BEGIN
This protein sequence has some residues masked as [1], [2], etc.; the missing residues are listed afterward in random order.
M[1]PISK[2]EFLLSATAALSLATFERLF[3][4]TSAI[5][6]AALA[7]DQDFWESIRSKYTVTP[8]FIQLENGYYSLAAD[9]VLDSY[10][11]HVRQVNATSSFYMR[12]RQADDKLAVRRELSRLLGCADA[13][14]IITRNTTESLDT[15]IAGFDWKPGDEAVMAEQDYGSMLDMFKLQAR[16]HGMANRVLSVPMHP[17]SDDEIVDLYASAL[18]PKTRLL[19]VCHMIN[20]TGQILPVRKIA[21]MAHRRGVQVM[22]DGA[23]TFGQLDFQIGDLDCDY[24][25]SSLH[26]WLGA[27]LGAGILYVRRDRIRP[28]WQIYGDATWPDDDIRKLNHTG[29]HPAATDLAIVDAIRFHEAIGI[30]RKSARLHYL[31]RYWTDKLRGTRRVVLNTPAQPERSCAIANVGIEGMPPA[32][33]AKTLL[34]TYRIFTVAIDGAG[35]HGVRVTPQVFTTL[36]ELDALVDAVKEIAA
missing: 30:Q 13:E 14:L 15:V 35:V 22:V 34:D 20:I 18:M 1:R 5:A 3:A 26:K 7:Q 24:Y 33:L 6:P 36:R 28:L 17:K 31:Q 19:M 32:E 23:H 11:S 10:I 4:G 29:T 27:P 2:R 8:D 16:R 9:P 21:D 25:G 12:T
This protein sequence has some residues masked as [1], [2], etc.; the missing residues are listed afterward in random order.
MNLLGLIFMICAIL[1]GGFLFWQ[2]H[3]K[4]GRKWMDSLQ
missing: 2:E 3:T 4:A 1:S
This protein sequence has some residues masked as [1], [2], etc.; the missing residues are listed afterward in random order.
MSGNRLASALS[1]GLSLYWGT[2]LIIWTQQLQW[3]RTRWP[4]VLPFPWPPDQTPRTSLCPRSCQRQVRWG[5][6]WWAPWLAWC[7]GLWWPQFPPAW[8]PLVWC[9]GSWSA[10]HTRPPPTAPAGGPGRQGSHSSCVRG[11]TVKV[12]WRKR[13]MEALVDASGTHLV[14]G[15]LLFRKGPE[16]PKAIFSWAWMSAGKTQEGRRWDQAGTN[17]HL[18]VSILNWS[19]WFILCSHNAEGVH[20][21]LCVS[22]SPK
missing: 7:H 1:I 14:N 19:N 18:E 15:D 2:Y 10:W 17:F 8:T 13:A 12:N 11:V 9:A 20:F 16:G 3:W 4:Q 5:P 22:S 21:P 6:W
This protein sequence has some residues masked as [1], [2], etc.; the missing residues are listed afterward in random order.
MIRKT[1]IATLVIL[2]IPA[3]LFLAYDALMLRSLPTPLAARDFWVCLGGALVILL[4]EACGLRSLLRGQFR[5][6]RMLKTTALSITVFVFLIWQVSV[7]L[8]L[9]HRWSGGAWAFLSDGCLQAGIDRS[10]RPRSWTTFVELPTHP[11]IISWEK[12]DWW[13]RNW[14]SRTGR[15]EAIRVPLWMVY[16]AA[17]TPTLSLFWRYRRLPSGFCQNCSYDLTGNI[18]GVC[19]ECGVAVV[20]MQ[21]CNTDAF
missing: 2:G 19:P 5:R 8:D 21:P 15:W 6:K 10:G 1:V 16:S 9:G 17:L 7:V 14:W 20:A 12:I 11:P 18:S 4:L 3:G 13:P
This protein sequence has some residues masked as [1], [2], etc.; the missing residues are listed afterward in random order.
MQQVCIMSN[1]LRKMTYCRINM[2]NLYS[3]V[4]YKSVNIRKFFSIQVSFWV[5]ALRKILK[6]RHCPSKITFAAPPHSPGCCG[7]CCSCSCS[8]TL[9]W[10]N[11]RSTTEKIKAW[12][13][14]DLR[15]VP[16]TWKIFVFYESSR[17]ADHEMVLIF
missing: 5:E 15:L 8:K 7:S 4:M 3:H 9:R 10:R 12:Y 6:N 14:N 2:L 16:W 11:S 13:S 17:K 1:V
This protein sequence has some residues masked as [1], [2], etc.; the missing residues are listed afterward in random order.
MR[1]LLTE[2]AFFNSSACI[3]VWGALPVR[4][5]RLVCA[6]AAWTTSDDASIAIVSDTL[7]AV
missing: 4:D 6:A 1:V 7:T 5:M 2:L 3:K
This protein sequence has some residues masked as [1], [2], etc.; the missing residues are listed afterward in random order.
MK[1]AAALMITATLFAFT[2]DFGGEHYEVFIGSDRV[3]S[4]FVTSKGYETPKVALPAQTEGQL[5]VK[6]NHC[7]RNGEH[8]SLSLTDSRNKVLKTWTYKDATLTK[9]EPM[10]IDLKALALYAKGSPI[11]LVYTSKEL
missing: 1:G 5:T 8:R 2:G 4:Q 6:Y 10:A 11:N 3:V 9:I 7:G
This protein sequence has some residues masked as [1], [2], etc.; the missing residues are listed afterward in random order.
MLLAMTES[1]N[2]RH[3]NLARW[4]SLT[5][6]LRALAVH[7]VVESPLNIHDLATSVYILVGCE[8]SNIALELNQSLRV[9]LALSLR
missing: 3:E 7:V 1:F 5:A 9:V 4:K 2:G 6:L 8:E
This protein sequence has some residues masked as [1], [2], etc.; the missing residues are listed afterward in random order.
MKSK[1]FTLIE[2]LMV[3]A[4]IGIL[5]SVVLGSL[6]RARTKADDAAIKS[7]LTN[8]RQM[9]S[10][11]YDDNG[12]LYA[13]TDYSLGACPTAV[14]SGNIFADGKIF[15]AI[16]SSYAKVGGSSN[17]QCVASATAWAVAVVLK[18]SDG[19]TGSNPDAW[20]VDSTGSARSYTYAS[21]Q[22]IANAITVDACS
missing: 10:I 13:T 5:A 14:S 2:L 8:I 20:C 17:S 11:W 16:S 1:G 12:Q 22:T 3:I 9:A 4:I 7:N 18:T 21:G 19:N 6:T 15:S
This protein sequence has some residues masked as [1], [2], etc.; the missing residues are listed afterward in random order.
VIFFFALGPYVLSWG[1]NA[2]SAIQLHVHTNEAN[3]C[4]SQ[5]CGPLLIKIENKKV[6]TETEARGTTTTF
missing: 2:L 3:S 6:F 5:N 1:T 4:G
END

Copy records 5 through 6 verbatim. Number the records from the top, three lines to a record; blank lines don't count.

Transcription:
This protein sequence has some residues masked as [1], [2], etc.; the missing residues are listed afterward in random order.
MQQVCIMSN[1]LRKMTYCRINM[2]NLYS[3]V[4]YKSVNIRKFFSIQVSFWV[5]ALRKILK[6]RHCPSKITFAAPPHSPGCCG[7]CCSCSCS[8]TL[9]W[10]N[11]RSTTEKIKAW[12][13][14]DLR[15]VP[16]TWKIFVFYESSR[17]ADHEMVLIF
missing: 5:E 15:L 8:K 7:S 4:M 3:H 9:R 10:R 12:Y 6:N 14:N 2:L 16:W 11:S 13:S 17:K 1:V
This protein sequence has some residues masked as [1], [2], etc.; the missing residues are listed afterward in random order.
MR[1]LLTE[2]AFFNSSACI[3]VWGALPVR[4][5]RLVCA[6]AAWTTSDDASIAIVSDTL[7]AV
missing: 4:D 6:A 1:V 7:T 5:M 2:L 3:K